• USCIS anticipates receiving more than 65,000 cap-subject H-1B petitions during the first 5 business days of April 2015. If this happens, USCIS will again use a lottery to randomly select sufficient petitions to meet the cap.
  • USCIS will issue a notice to the public when the FY 2016 H-1B cap has been met.
  • Unselected cap-subject petitions and petitions received after the cap has closed will be rejected.
  • Cases will be deemed accepted on the date when USCIS “takes possession of a properly filed petition with the correct fee.”
  • Petitioners are reminded to follow regulatory requirements, which should help with avoiding delays and requests for evidence (RFEs).
  • Due to the anticipated high volume of FY 2016 cap-subject H-1B petitions and to allow time to prioritize data entry, the 15-day premium processing clock will not begin on receipt of a petition. Instead, USCIS states that for FY 2016 cap-subject H-1B petitions, premium processing will begin no later than May 11, 2015.
  • USCIS will provide” H-1B Cap Season email updates” for which you can subscribe on the H-1B 2016 Cap Season Web Page, which can be found at http://www.uscis.gov/working-united-states/temporary-workers/h-1b-specialty-occupations-and-fashion-models/h-1b-fiscal-year-fy-2016-cap-season.

Happy H-1B season.


Ms. Wadhwani is a partner in the Immigration Practice Group at Fox Rothschild LLP.  She may be reached at cwadhwani@foxrothschild.com.

With no relief in sight for an increase in the limited number of H-1B spots that will be available in Fiscal Year 2016 (FY 2016) nor likely implementation of other possible measures to improve the immigration system by April 1, 2015, are you ready for H-1B Cap Season?  If you are a cap-subject employer, it’s not too early to think about your hiring needs if you are considering petitioning for H-1B status for a foreign hire.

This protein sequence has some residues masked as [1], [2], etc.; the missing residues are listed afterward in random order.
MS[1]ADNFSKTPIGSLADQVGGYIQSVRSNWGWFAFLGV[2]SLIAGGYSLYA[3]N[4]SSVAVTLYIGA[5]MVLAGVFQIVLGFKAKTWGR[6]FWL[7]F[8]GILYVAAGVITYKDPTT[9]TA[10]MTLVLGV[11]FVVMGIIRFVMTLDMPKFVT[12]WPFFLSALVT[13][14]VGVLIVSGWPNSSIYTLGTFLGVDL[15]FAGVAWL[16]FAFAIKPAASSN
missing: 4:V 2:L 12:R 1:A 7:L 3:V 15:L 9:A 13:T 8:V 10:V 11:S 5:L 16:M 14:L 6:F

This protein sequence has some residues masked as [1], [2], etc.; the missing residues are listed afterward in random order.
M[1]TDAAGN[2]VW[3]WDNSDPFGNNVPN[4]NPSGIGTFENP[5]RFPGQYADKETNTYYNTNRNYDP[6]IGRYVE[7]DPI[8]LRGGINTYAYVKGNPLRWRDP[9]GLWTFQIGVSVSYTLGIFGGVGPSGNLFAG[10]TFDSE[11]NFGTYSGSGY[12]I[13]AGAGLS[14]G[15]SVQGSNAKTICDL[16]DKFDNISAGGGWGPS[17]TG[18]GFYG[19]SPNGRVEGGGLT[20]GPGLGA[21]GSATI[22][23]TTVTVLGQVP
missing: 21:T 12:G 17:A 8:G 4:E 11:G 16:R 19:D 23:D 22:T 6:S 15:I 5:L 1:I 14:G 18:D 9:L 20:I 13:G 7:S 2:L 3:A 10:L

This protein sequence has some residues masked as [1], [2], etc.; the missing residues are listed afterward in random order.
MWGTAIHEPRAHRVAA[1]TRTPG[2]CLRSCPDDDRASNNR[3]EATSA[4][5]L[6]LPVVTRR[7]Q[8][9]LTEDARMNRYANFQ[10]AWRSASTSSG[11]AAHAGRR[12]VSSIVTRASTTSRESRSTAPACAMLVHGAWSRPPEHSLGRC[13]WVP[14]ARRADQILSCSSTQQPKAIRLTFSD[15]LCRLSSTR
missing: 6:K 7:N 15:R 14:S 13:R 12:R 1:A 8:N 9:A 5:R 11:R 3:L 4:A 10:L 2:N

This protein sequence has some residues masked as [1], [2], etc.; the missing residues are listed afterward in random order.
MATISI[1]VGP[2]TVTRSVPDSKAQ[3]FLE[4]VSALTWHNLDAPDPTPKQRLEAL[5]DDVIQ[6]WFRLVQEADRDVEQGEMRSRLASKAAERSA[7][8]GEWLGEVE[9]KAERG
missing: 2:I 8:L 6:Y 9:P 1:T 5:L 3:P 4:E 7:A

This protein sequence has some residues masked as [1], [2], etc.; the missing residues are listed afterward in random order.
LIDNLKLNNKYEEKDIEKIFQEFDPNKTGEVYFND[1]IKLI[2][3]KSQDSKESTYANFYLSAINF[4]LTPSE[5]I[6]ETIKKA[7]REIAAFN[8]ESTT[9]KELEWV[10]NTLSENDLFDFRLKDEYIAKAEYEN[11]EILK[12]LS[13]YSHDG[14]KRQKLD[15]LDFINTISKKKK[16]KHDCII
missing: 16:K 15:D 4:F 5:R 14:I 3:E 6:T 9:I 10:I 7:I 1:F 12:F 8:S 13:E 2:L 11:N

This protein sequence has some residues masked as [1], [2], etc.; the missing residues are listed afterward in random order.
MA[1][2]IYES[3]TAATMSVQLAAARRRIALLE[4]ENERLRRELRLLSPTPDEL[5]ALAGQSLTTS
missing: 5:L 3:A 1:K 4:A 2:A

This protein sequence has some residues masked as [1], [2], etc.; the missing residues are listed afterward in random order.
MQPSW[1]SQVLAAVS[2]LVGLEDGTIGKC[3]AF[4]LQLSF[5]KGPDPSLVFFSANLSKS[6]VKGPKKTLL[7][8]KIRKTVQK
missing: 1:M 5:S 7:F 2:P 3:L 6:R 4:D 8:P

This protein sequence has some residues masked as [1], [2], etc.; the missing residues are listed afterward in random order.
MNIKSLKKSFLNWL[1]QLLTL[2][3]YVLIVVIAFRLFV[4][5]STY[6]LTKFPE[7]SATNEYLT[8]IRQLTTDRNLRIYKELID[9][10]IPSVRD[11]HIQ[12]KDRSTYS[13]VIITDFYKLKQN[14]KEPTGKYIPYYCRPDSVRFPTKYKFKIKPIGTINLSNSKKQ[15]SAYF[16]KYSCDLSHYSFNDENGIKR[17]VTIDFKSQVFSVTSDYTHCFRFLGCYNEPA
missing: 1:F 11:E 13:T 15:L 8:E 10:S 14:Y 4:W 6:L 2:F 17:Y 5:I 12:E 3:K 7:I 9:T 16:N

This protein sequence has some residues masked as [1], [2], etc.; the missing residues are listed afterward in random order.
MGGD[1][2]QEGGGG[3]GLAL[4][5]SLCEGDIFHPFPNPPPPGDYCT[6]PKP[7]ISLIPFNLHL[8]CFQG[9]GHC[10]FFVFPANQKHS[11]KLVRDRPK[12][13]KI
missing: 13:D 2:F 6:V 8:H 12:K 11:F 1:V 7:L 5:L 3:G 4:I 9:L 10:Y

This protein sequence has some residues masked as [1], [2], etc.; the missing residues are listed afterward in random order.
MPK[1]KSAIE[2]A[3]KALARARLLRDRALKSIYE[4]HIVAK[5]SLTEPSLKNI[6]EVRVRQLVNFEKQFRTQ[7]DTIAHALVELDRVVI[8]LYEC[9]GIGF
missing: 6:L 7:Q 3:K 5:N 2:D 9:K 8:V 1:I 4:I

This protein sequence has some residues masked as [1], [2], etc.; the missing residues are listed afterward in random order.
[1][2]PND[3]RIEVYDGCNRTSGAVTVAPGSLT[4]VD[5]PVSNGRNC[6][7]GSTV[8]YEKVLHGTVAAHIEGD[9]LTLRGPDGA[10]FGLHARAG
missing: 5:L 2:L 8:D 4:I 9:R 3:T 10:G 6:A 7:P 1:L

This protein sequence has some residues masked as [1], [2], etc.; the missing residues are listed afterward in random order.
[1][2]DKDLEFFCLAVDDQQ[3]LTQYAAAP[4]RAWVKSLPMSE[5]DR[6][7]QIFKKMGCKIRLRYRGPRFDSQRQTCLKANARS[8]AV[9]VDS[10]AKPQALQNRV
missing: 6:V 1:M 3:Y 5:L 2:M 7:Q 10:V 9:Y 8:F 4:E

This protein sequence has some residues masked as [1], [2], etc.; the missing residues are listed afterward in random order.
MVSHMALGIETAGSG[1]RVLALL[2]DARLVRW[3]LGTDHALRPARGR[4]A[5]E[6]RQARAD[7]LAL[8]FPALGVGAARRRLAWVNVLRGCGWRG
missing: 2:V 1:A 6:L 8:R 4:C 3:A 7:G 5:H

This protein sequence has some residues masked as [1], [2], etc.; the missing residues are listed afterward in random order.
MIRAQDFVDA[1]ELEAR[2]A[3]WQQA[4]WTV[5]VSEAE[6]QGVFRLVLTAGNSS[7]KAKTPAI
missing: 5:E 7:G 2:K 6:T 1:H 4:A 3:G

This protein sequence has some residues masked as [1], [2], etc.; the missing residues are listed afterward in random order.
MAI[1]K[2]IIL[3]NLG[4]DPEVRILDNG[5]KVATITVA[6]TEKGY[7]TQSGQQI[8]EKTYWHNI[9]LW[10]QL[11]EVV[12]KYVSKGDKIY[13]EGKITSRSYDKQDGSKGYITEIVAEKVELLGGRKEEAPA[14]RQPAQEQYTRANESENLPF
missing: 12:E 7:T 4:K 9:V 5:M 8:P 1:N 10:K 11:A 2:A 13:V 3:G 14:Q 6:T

You may recall that in FY 2015, employers filed approximately double the number of cap-subject H-1B petitions as there were numbers available.  (See prior post on this topic at https://immigrationview.foxrothschild.com/h-1b-temporary-workers/fy-2015-h-1b-cap-what-are-the-odds/.) That left many employers in a difficult situation with regard to their staffing needs.  Roughly half of the H-1B petitioning employers didn’t receive H-1B approvals for their employees (e.g., F-1 OPT workers) or prospective employees.

If the US Citizenship and Immigration Service (USCIS) holds an H-1B cap “lottery” again in April 2015—which will likely be the case–making your hiring decisions early won’t increase your chances of “winning” the FY 2016 H-1B lottery, but it could make your life a little less stressful.  Having a plan in place should allow you a comfortable amount of time to contact us with the details of your case for assessment, gather and provide us with the necessary documents and information, etc.

Sometimes it may not be possible to make a hiring decision this far in advance.  And, while most cases can be prepared quickly, it’s best to allow for the unexpected such as finding out that the worker doesn’t have a document and must obtain it from abroad, or perhaps a glitch with the electronic filing system used to process Labor Condition Applications (LCAs), which are needed as part of the H-1B petition packages.  While LCAs are generally processed without incident within 7 days from the date of filing, it’s best not to wait until the last minute…just in case.

For more tips on how to prepare for H-1B Cap Season, please see my prior ImmigrationView post on this topic at https://immigrationview.foxrothschild.com/h-1b-temporary-workers/its-beginning-to-look-a-lot-likeh-1b-cap-season/.


Catherine Wadhwani is a partner in the Immigration Group at Fox Rothschild LLP. She may be reached at cwadhwani@foxrothschild.com.